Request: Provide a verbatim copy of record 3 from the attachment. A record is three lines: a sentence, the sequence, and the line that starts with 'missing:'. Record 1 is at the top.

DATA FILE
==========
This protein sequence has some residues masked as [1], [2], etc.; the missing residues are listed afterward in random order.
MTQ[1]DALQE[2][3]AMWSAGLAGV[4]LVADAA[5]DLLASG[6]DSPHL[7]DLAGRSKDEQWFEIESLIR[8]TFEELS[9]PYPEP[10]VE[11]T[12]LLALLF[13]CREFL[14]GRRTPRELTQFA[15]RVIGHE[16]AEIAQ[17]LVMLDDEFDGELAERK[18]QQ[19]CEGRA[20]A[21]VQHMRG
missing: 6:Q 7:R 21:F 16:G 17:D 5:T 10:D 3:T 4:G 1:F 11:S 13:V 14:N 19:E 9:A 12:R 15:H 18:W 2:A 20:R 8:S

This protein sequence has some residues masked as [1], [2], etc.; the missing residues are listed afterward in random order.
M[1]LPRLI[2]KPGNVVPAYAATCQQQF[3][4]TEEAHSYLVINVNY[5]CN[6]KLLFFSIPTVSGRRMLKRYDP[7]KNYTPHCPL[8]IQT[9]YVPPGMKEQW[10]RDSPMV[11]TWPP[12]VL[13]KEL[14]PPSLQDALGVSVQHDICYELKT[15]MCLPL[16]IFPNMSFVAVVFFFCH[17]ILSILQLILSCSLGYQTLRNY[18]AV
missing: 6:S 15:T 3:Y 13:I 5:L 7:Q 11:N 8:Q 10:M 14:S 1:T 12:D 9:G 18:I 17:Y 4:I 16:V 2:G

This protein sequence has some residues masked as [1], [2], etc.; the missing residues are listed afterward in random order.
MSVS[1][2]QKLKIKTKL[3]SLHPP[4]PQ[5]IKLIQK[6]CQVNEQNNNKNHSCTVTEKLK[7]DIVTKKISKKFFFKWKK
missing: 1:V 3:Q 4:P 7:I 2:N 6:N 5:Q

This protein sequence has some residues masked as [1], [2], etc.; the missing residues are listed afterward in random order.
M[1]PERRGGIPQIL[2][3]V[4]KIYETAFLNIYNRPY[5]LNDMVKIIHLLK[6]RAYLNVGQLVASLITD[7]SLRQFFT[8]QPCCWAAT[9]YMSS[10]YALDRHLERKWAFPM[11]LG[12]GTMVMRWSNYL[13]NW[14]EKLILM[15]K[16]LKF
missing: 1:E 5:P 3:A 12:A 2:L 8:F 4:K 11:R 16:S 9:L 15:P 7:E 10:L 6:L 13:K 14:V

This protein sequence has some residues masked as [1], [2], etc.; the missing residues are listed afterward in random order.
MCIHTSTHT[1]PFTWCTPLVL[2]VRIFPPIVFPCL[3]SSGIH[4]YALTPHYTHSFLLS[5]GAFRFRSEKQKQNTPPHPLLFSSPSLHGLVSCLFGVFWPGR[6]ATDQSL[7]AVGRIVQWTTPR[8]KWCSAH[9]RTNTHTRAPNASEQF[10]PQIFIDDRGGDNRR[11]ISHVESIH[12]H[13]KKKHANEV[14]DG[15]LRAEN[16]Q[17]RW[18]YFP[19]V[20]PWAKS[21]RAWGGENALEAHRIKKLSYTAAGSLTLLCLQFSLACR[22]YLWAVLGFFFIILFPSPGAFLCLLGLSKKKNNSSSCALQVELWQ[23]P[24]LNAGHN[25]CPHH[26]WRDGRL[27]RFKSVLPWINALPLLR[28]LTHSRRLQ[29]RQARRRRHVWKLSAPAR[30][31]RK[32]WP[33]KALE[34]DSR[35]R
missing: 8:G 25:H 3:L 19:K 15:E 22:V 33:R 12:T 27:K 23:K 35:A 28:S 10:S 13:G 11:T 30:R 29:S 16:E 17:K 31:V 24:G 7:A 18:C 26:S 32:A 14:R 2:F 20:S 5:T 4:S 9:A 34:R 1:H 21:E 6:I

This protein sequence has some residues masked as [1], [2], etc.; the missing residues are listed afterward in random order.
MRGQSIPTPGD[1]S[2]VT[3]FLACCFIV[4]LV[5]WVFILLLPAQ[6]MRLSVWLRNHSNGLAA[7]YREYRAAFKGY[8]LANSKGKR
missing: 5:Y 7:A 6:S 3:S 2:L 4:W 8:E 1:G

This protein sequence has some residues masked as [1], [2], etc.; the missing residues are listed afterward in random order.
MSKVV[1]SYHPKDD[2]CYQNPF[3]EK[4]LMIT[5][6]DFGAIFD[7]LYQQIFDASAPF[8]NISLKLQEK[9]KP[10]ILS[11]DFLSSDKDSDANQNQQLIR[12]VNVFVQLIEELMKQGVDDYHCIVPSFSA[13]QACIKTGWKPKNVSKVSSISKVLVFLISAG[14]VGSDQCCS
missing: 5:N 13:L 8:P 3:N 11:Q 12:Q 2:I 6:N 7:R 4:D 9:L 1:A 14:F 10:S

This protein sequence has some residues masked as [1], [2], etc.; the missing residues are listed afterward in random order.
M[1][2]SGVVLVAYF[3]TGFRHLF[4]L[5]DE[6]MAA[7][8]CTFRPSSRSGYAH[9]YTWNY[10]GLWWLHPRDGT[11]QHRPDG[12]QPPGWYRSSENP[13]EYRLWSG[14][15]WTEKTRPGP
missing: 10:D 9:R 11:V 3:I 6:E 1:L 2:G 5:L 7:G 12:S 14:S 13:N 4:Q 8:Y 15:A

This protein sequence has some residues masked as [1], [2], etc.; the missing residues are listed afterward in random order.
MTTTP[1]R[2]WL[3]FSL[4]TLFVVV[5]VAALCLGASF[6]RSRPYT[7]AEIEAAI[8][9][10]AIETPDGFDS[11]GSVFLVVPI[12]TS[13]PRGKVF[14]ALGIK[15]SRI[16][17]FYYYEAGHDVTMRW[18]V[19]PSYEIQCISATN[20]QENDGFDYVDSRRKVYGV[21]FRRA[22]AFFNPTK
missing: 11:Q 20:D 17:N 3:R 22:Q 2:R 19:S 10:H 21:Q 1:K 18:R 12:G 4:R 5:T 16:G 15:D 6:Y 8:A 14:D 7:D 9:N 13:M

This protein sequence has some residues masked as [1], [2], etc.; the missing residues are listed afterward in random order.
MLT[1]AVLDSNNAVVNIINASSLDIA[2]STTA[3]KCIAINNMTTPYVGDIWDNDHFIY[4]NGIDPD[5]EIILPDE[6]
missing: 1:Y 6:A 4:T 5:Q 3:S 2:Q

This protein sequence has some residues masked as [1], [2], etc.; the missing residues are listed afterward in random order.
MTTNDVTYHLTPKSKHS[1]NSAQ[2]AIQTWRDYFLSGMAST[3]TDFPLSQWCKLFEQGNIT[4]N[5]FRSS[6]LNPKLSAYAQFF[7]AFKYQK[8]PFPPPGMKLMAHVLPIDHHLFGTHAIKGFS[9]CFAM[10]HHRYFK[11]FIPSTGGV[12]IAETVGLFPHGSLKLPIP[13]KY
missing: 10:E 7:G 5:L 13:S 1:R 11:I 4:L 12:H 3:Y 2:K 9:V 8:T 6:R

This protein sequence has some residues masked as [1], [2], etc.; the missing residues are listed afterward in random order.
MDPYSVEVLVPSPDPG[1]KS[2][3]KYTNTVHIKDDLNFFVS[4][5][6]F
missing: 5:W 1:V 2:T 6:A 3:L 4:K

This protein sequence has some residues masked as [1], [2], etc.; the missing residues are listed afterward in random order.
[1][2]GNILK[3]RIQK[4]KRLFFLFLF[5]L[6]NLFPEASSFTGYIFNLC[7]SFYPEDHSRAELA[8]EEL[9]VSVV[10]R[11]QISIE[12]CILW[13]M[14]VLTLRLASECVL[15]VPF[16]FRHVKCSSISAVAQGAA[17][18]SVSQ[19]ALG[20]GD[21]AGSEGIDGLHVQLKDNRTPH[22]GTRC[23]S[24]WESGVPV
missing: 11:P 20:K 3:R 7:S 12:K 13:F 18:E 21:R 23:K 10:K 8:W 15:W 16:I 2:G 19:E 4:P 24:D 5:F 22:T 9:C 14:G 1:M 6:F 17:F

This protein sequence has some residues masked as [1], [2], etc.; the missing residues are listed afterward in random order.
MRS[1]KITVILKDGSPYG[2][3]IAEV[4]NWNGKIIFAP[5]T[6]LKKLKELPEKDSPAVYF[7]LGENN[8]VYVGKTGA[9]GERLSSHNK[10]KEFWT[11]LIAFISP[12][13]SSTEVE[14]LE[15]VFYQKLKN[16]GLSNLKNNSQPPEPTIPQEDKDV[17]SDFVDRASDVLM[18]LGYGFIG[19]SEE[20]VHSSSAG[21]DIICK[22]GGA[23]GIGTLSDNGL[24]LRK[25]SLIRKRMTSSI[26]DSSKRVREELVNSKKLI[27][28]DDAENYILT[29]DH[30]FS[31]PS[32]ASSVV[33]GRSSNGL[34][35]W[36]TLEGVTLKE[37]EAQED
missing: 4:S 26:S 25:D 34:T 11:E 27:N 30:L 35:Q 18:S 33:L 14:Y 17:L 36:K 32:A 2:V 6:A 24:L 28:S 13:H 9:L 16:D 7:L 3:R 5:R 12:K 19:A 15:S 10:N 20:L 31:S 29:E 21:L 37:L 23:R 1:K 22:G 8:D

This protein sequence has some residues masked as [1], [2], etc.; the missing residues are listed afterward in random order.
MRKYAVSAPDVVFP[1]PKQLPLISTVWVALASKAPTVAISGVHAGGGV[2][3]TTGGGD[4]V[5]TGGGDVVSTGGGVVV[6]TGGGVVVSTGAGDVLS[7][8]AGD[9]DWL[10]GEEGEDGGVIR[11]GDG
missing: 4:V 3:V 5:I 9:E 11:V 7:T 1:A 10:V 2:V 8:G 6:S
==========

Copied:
This protein sequence has some residues masked as [1], [2], etc.; the missing residues are listed afterward in random order.
MSVS[1][2]QKLKIKTKL[3]SLHPP[4]PQ[5]IKLIQK[6]CQVNEQNNNKNHSCTVTEKLK[7]DIVTKKISKKFFFKWKK
missing: 1:V 3:Q 4:P 7:I 2:N 6:N 5:Q